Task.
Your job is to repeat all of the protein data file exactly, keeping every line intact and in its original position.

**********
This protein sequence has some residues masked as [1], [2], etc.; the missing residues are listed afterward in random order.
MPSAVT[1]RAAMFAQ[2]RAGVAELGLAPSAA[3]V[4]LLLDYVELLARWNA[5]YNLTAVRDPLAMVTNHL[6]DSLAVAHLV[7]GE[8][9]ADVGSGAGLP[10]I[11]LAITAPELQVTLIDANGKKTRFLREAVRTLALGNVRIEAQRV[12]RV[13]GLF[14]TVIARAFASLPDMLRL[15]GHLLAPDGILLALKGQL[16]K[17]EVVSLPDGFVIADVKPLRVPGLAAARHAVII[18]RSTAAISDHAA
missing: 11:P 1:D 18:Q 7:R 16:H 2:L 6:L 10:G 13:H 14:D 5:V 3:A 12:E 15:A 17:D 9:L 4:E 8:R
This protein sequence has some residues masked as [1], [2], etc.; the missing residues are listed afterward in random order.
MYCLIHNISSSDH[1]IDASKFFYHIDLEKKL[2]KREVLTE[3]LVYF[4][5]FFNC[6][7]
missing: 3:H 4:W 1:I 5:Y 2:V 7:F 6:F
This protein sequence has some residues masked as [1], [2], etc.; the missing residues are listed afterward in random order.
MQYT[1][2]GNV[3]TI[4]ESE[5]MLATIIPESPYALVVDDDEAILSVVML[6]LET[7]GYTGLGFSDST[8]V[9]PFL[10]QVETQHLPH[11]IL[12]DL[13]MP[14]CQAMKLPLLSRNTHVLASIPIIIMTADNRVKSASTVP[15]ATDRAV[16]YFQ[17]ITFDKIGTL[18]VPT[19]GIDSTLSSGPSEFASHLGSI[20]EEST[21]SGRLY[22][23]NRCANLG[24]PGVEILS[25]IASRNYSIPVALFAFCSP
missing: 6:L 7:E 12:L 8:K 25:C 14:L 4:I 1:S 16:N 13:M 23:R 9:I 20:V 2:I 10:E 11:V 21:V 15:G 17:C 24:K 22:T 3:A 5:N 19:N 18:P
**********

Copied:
This protein sequence has some residues masked as [1], [2], etc.; the missing residues are listed afterward in random order.
MPSAVT[1]RAAMFAQ[2]RAGVAELGLAPSAA[3]V[4]LLLDYVELLARWNA[5]YNLTAVRDPLAMVTNHL[6]DSLAVAHLV[7]GE[8][9]ADVGSGAGLP[10]I[11]LAITAPELQVTLIDANGKKTRFLREAVRTLALGNVRIEAQRV[12]RV[13]GLF[14]TVIARAFASLPDMLRL[15]GHLLAPDGILLALKGQL[16]K[17]EVVSLPDGFVIADVKPLRVPGLAAARHAVII[18]RSTAAISDHAA
missing: 11:P 1:D 18:Q 7:R 16:H 2:L 6:L 10:G 13:H 14:D 5:V 3:A 12:E 15:A 17:D 9:L 4:E 8:R
This protein sequence has some residues masked as [1], [2], etc.; the missing residues are listed afterward in random order.
MYCLIHNISSSDH[1]IDASKFFYHIDLEKKL[2]KREVLTE[3]LVYF[4][5]FFNC[6][7]
missing: 3:H 4:W 1:I 5:Y 2:V 7:F 6:F
This protein sequence has some residues masked as [1], [2], etc.; the missing residues are listed afterward in random order.
MQYT[1][2]GNV[3]TI[4]ESE[5]MLATIIPESPYALVVDDDEAILSVVML[6]LET[7]GYTGLGFSDST[8]V[9]PFL[10]QVETQHLPH[11]IL[12]DL[13]MP[14]CQAMKLPLLSRNTHVLASIPIIIMTADNRVKSASTVP[15]ATDRAV[16]YFQ[17]ITFDKIGTL[18]VPT[19]GIDSTLSSGPSEFASHLGSI[20]EEST[21]SGRLY[22][23]NRCANLG[24]PGVEILS[25]IASRNYSIPVALFAFCSP
missing: 6:L 7:E 12:L 8:K 25:C 14:L 4:I 1:S 16:N 13:M 23:R 9:I 20:V 2:I 10:E 11:V 21:V 15:G 17:C 24:K 22:T 3:A 5:N 19:N 18:P